What's the reality?
Ah want de woman on de bass

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Re: Taken from the book "Cocaine and Heroin Trafficking in The Caribbean
« Reply #6 on: August 31, 2011, 06:03:14 AM »


 Whilst some of what he says might have some merit.
This guy's information should not be believed as gospel.
This man has said that Al Quaeda is funding drug running in Trinidad through a cell or cells, he writes for the biggest comic strip in TT the mirror.
Whilst he is university educated up to I think masters, it does not make what he writes as gosple. He converted to Islam in 1990 (Jamaat?)
For years we hearing about these Syrians/ Lebanese being the real king pins behind the drug trade in TT but I always wonder why the DEA never stepped in if the govt and police did nothing.
What's the reality?

Yeah I have no idea who he is but I was reading with a grain of salt.

Offline Trini _2018

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Re: Taken from the book "Cocaine and Heroin Trafficking in The Caribbean
« Reply #7 on: August 31, 2011, 06:26:37 AM »
Reminds me of this story i read a while back

Syrian Trinis held with 'coke' at Heathrow
Posted By: News

Date: 31, March 04, at 3:05 p.m.

By FRANCIS JOSEPH, www.newsday.co.tt
In London

TWO young Trinidadians, of Syrian-Lebanese parentage, were arrested at Heathrow International Airport in London with cocaine. Yesterday, they were denied bail when they appeared in court. The accused were identified as Raymond Habib and Peter Laquis, both said to be in their twenties. According to reports, they were held at Heathrow International Airport on March 22 after disembarking from BWIA flight 900 from Trinidad. They were stopped and when searched, they allegedly had cocaine in their possession.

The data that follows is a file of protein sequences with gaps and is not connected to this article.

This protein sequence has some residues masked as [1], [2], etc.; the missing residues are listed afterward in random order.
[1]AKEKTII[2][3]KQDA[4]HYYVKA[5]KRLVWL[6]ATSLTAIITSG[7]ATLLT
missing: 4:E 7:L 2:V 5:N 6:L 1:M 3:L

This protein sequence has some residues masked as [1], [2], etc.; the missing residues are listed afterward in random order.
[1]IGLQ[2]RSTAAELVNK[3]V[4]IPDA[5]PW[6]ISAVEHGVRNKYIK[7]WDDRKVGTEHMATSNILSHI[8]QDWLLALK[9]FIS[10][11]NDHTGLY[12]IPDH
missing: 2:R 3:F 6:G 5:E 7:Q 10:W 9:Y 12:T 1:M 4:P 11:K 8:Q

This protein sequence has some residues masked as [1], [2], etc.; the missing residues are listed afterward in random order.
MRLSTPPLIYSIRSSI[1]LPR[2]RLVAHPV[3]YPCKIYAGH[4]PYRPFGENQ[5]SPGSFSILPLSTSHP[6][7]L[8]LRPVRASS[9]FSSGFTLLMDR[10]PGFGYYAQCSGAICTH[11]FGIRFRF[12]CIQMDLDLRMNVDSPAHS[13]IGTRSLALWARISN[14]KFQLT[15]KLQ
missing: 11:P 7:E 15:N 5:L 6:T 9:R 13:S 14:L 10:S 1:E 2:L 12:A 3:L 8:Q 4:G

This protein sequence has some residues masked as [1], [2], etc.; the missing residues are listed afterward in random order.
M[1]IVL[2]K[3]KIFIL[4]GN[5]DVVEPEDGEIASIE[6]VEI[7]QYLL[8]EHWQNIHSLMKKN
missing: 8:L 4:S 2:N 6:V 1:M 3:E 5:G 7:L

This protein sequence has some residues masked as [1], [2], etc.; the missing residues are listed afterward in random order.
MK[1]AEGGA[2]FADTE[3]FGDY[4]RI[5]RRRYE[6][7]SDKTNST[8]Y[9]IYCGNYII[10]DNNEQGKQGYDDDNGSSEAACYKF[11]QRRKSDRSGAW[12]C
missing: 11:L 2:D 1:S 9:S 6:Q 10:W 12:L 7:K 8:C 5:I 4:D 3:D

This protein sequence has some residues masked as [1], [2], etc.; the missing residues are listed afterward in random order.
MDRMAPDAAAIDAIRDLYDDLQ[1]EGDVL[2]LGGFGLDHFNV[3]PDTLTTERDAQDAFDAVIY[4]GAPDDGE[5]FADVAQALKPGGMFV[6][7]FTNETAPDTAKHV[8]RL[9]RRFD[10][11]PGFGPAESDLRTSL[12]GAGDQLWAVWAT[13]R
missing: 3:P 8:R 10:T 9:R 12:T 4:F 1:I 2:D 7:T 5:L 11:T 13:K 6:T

They were charged by British authorities with customs evasion, contrary to the laws of the United Kingdom. Yesterday, they appeared at the Uxbridge Magistrates' Court (located near Heathrow Airport) where an application was made for bail pending the hearing and determination of their case. But after hearing submissions, the magistrate denied bail and ordered both Habib and Laquis be kept in police custody until April 6. When contacted yesterday, Trinidad and Tobago's High Commissioner to London Glenda Morean-Phillip, said she knew about the arrest of the Trinidadians. Morean-Phillip said when nationals of TT get into trouble, the Commission is informed. "Yes, I was informed of the arrest of these two youngsters. Yes, I know there was a bond hearing today, but I am still awaiting details," the TT envoy informed Newsday.